Fishery managers concerned about soft-shell crab catch

Fish and Game leader says some buyers not interested in 'light crab'

Posted: Tuesday, March 02, 2010

The 2010 brown king crab and tanner crab seasons are moving slowly but steadily forward with one area's guideline harvest level reached and the Alaska Department of Fish and Game keeping a close watch on the other six.

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Klas Stolpe / Juneau Empire
Klas Stolpe / Juneau Empire

Fish and Game closed the East Central Area for brown crab in Frederick Sound on Feb. 20, expecting to exceed the 260,000-pound harvest level. Fish and Game Shellfish Management Project Leader Joe Stratman did express a concern.

"One thing we noticed in the East Central fishery was that a lot of the crab the permit holders were catching were a light crab, also called a soft-shelled crab," Stratman said. "The department would ask the fleet to consult with their buyers on their grading to make sure they are able to sell them all the crab that they retain."

Stratman said that a lot of the buyers were not interested in these crab. Light or soft-shelled crab contain less meat than other species. The crab are counted toward harvest limits, meaning the season could close sooner than first anticipated.

"We just ask the fleet to confirm with the buyers," Stratman said. "... There are some crab the tenders are not even buying."

Crab not bought, whether on the fishing grounds or at the dock, are returned to the fishermen. Fisherman with a catcher/buyer permit can opt to sell them somewhere else.

Juneau's Alaska Glacier Seafood Co. is a major buyer for the local fleet but has a strict policy on soft-shelled crab purchase.

"We are grading them out," AGS vice president Jim Erickson said. "In certain cases we will buy some at reduced cost but it should be back in the ocean, it shouldn't be taken out of the resource. There was a higher incidence in the Frederick Sound area but fishermen are doing a good job grading those out and returning them to the waters. It is something that shouldn't be put on the market because in the long run it hurts the fishermen and the prossesor alike. The Icy Stait area, on the other hand, has great looking crab. Different biomasses different crab i guess."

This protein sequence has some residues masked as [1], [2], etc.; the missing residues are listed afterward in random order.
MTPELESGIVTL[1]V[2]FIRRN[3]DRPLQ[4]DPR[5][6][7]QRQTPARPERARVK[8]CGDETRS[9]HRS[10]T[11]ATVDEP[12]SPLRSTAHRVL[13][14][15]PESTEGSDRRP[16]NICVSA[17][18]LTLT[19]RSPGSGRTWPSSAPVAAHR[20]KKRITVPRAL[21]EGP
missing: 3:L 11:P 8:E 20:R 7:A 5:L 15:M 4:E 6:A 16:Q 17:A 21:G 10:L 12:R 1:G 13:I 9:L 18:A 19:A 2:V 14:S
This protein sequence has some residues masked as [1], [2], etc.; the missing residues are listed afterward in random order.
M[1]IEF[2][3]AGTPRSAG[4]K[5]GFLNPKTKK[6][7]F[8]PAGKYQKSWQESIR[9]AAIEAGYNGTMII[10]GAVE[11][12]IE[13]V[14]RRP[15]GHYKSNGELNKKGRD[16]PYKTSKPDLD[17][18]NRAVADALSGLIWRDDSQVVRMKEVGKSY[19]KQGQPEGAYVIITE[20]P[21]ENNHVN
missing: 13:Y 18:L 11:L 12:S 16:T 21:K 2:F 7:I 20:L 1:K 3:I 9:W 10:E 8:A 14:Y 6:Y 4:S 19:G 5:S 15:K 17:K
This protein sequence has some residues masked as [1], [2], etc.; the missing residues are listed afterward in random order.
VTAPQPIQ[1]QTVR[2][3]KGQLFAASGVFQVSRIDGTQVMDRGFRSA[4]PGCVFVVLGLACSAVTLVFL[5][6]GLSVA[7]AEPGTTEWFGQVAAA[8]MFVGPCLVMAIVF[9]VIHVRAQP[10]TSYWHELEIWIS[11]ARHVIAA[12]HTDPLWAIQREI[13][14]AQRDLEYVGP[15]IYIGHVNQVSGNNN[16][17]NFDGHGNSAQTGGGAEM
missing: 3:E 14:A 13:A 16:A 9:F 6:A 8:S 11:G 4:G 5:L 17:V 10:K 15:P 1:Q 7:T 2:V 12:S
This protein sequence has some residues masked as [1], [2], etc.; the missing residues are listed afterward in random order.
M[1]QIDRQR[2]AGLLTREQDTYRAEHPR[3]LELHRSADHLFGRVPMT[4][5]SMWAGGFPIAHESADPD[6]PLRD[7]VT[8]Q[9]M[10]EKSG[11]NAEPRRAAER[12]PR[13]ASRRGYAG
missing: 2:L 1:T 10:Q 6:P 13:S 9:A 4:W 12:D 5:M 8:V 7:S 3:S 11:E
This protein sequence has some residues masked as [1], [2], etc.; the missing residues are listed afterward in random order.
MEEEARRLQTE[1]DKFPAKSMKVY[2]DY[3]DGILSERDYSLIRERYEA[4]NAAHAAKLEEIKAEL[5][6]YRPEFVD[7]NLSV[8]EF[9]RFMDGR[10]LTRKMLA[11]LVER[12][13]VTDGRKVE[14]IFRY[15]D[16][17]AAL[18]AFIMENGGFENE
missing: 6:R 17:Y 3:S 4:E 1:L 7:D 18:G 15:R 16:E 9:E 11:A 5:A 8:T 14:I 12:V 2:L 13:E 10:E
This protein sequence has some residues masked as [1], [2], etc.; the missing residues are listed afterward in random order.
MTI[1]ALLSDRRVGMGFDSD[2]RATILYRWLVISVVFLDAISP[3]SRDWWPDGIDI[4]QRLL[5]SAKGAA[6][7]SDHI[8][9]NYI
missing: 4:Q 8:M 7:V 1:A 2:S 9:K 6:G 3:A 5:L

Through Monday the Icy Strait area had caught 55 percent of its 45,000-pound brown crab limit; the Northern Area had 54 percent of its 145,000-pound limit; Mid Chatham was at 12 percent of its 110,000-pound limit; and North Stephens Pass caught 3 percent of its 20,000-pound limit. No catch data was available for the Lower Chatham and Southern areas.

Eric Rosvold, who was unloading crab in Auke Bay on Saturday, said the brown season seemed to be going well, though slow in the Juneau area. He said speculation about the fishery is best left to the Alaska Department of Fish and Game.

"This fishery is always hard to know about," Rosvold said. "You are always better off talking to the department and asking those guys what they think. ... You can see that by the size of the crab, there are some big monsters here."

The 2010 tanner crab non-core areas closed at noon Monday and the processors have up to a week to get their fish tickets to the Fish and Game before final tanner numbers can be noted. Core, or traditional, tanner fishing grounds where the majority of the annual harvest is taken remain open.

"The fishing has been good," skipper Justin Peeler said while dock crew from Alaska Glacier Seafood unloaded tanner crab from the hold of his tender into totes and hoisted them to the dock above. "There seem to be some nice tanner crab out there."

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